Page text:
When I Realized I'm Lucky as a Person With a Disability

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It could have been worse. Over the past four years, this has become something of a mantra for me.

Bad mark on an assignment? It could have been worse, I’d tell myself.

Bad day on placement? It could have been worse.

Bad day at work? It could have been worse.

Bad day with cerebral palsy? Yes, it could have been worse.

My condition is mild, and for that I am extremely grateful. But I haven’t always thought this way. Even though I spent school in a state of deliberate, unwavering ignorance of my disability, the label of cerebral palsy nonetheless consumed me. School was a context in which I felt all my flaws seemed to be magnified a million times more, and the annoying little voice reminding me of my omnipresent label grew louder and more insistent in my mind.

Some days, I still grapple with that little voice, trying to suppress it, starting my internal monologue about how I can look beyond the label to the things I can do, instead of those with which I struggle. As true as that convenient little inner script is, the thing that has helped me silence that annoying little voice is perspective, garnered over time, as I’ve learned a little more, lived a little more and hopefully grown just a little bit wiser.

I think I gained the most insight when I started teaching. I realized my disability was not as debilitating as I had built it up to be. In fact, my life was not as awful as I thought it was. Instead, I realized just how lucky I am. I can talk, walk and don’t need physical assistance. I’m fortunate enough to have one tertiary degree under my belt, and to be starting another. I’m earning an income independently, and have a close network of family and friends.

Motivated by my newfound sense of gratitude and the drive to do something meaningful, tangible and effectual for others who might find themselves in a similar position, I discovered The Mighty. I realized that using this forum to share my story, experiences, hopes and ideas could act as my “call to arms” for those around me. An opportunity to do more than advocacy. A chance to educate, to empathize and to engender a new, more humanized view of myself and others like me to the rest of the world.

How lucky am I?

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My Challenges and Obstacles as a Young Woman With Cerebral Palsy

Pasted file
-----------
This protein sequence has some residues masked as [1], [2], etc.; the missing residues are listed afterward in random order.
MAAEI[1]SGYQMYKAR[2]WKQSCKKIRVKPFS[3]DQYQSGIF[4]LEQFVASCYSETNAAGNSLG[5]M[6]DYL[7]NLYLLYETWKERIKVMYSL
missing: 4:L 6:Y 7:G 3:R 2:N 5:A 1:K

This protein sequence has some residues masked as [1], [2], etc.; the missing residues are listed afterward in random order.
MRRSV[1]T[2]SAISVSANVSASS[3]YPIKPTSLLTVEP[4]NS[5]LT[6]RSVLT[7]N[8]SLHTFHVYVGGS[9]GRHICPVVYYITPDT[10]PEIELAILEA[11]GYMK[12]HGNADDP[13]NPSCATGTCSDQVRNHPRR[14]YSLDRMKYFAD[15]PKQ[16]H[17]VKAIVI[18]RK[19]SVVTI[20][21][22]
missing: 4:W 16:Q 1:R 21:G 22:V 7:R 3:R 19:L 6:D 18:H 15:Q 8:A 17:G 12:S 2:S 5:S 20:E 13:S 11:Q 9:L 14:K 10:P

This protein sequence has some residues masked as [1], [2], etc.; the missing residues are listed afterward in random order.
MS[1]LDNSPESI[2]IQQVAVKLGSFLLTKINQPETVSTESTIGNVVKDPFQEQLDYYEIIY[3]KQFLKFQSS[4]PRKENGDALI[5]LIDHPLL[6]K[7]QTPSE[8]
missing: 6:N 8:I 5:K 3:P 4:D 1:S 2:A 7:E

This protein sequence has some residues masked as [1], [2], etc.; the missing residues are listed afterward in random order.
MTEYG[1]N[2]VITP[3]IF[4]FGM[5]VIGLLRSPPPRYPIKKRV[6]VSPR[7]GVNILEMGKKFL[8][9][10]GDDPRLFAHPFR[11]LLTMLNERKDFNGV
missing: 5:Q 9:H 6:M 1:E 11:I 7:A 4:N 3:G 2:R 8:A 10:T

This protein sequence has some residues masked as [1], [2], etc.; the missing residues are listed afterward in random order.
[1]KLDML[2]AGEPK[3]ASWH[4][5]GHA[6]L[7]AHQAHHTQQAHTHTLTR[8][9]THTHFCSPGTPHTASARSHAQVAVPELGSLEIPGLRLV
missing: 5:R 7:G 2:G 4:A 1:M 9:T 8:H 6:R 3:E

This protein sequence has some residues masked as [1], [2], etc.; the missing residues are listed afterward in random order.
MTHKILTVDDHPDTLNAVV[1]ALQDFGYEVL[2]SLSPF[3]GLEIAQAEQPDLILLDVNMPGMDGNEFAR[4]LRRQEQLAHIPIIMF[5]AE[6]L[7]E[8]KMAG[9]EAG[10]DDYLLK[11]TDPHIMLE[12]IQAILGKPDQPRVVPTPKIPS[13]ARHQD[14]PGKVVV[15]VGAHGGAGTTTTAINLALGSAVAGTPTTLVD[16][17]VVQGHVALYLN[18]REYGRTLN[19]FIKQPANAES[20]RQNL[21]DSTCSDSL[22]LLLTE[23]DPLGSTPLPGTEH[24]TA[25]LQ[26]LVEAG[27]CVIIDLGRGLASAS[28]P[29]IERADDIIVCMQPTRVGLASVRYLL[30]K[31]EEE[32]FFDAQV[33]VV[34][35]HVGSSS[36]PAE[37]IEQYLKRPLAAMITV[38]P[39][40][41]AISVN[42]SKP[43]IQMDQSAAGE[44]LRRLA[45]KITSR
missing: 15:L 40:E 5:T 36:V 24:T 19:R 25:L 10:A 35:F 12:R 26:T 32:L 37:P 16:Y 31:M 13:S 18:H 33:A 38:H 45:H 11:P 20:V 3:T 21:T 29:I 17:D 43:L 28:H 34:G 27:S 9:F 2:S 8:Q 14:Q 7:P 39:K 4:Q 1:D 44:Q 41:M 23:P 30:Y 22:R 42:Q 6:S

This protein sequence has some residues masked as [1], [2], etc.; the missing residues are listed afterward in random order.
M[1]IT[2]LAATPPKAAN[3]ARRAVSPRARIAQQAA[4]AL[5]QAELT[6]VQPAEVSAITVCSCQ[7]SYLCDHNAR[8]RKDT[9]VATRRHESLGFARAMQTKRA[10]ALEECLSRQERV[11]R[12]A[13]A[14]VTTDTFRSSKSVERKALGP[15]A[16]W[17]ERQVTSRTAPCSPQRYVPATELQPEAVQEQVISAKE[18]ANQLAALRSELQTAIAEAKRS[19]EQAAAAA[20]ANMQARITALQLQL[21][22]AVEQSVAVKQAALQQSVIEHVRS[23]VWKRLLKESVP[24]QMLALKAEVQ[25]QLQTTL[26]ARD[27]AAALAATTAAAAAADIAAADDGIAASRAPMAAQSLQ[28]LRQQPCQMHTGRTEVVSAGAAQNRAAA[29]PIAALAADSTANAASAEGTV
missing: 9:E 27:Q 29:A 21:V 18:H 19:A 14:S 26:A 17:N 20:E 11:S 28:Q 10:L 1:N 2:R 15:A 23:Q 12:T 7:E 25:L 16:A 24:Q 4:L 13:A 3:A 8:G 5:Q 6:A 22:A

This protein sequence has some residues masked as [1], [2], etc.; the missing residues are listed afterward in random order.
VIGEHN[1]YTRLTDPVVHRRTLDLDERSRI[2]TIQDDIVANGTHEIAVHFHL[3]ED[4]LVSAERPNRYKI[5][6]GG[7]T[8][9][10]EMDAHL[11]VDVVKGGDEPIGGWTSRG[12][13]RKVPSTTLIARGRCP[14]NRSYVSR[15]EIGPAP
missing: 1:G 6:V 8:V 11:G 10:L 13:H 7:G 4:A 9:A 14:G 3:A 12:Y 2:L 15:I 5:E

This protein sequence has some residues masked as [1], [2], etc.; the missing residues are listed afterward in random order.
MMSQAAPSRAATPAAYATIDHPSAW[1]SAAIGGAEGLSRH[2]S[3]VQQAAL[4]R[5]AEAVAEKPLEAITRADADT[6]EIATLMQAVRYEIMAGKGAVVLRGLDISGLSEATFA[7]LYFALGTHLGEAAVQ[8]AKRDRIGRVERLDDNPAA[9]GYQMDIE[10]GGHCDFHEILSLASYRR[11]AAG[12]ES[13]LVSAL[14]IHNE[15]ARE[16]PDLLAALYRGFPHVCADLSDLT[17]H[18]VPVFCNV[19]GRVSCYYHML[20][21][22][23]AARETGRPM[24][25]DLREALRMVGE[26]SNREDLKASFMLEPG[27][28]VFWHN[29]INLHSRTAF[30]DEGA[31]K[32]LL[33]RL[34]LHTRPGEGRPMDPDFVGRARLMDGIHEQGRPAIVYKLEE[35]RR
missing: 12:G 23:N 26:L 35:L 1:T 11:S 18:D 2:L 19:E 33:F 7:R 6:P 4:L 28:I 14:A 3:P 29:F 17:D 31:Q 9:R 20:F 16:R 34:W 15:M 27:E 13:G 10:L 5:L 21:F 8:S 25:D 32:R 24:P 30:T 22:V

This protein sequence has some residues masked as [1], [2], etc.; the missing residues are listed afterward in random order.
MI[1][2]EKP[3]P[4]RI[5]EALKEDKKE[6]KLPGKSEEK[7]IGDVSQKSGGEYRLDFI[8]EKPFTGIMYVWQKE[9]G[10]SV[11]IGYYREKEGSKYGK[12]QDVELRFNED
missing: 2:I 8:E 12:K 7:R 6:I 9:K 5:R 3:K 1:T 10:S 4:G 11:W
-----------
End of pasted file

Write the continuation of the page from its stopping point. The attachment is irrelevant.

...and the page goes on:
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Waking up in pain and needing help to get out bed is all too typical for me. When you are born with a disability, you’re bound to face some sort of obstacles in life. The best thing I learned over the years is to overcome all obstacles and to always be myself. Having this disability has affected my childhood, health, and even socially by dealing with prejudice. My disability has forced me to explore life in a different way.

On the other hand, I wouldn’t say it’s all bad and that I had a bad childhood. Being born with a disability is not the end of the world. It’s not like when I was born I had a choice anyway — I couldn’t tell the doctor “no cerebral palsy please.” However, I did have to learn to do things differently. For example, as a child in elementary school, every student in class were learning how to write their ABC’s, while I was learning how to type them on the computer. Being older now has helped me understand that although my childhood may have been different, it did provide me with many advantages.

After childhood came my teenage years, when I began to notice the health concerns involved with my disability. My first surgery was at the age of 3, and I had my tendons released in my legs. When I turned 8 I had a hip surgery and was in a body cast for six weeks. I can remember this surgery, because it happened two weeks before Halloween and I had the best costume in town. When trick-or-treaters came to the door I just laid in my body cast in a special wheelchair with my face painted as a zombie thinking, “Wow this is so cool.” Meanwhile, in the back of my head I thought to myself “I hope these surgeries help me one day be able to walk.” My mother has taken me to many doctors and specialists over the years, and while some gave us hope, others told us it is not medically possible. I believe I will always have health challenges in my life, however I also believe in miracles and blessings.